70 of 83 people found the following review helpful
on June 5, 2013
The Battery is about two guys trying to survive the zombie apocalypse. But wait! Before you shake your head and go back to looking a naughty pictures of people doing naughty things, let me stress that this film is damn fine. The film is essentially a road film/buddy flick that probably could have taken place sans zombies. The zombies are there and are definitely a threat but the film is much more about the relationship between the guys and their individual relationships with their surroundings. It's not scary per se, though there are definitely horrific moments sprinkled throughout. Gorehounds will be sorely disappointed here as well. The film doesn't have much of the red stuff. So, it's not scary and it's not gory which should mean it should be terrible right? On paper it sounds cliche and dull. But the film itself is very compelling. Their surroundings are captured beautifully giving the film a strong sense of place. It's not a generic suburb or faceless city but a beautiful countryside filled with forests, streams, and isolated homes. The soundtrack also helps build the sense of place with jangly guitars, soulfully played. The gorgeous compositions mixed with perfect music build this humble film into something truly worth seeing. The film honestly feels like "post-horror" if I may be so bold. It's arty without being pretentious, thoughtful without being too intellectual.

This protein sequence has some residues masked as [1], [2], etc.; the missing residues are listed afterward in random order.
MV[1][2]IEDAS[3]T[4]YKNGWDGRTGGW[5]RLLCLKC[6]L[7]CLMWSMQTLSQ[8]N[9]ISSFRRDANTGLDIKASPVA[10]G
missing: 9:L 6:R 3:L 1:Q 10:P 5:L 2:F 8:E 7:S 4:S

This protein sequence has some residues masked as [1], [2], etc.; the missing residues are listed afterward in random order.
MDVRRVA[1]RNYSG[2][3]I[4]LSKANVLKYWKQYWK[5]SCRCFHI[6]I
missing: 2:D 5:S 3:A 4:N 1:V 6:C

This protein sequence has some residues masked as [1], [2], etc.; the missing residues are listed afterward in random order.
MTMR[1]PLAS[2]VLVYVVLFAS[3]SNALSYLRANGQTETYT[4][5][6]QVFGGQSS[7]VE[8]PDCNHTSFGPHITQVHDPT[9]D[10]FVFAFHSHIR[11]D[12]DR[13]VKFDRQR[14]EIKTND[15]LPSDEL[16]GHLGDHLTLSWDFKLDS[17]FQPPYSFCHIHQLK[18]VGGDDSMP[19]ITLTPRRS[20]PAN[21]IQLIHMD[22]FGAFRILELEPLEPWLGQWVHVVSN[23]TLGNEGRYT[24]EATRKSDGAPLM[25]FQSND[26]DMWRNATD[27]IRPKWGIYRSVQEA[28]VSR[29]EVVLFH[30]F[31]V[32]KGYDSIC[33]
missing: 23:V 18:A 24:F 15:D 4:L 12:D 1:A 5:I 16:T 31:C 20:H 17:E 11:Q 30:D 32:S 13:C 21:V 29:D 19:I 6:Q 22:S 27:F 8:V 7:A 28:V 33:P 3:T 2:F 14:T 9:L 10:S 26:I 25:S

The zombies are slow moving with no wall climbing spider zombies being present. They're threatening but only in large numbers. The two main characters travel along the countryside, never staying in one place too long so that they never become surrounded by zombies. One of the men is totally acclimated to the wandering lifestyle, the other hungers for community. This is the conflict of the film, each fighting for dominance and direction. Should they look for others? Should they continue to stay away? Though the conflict here for the most part between the two involves jokes and mild arguments thankfully. I was afraid the film would devolve into both characters hating each other but they only bicker as best friends and siblings do. The camaraderie between the two made the film compelling, funny, and engaging. I felt like I knew both of them by the end and could understand each point of view.
The Battery is a sold film that lives in the place where indie art house and horror meet without being preachy or obnoxious. It's just plain good. The kicker is that the film only cost $6,000 was filmed on a Canon 5d and edited on a PC. It's inspiring that a smart group of people could make such an outstanding film for so little, using technology within easy grasp of many folks. It proves yet again that you don't need a lot of money to make a good movie, just a solid script and determination.
12 of 13 people found the following review helpful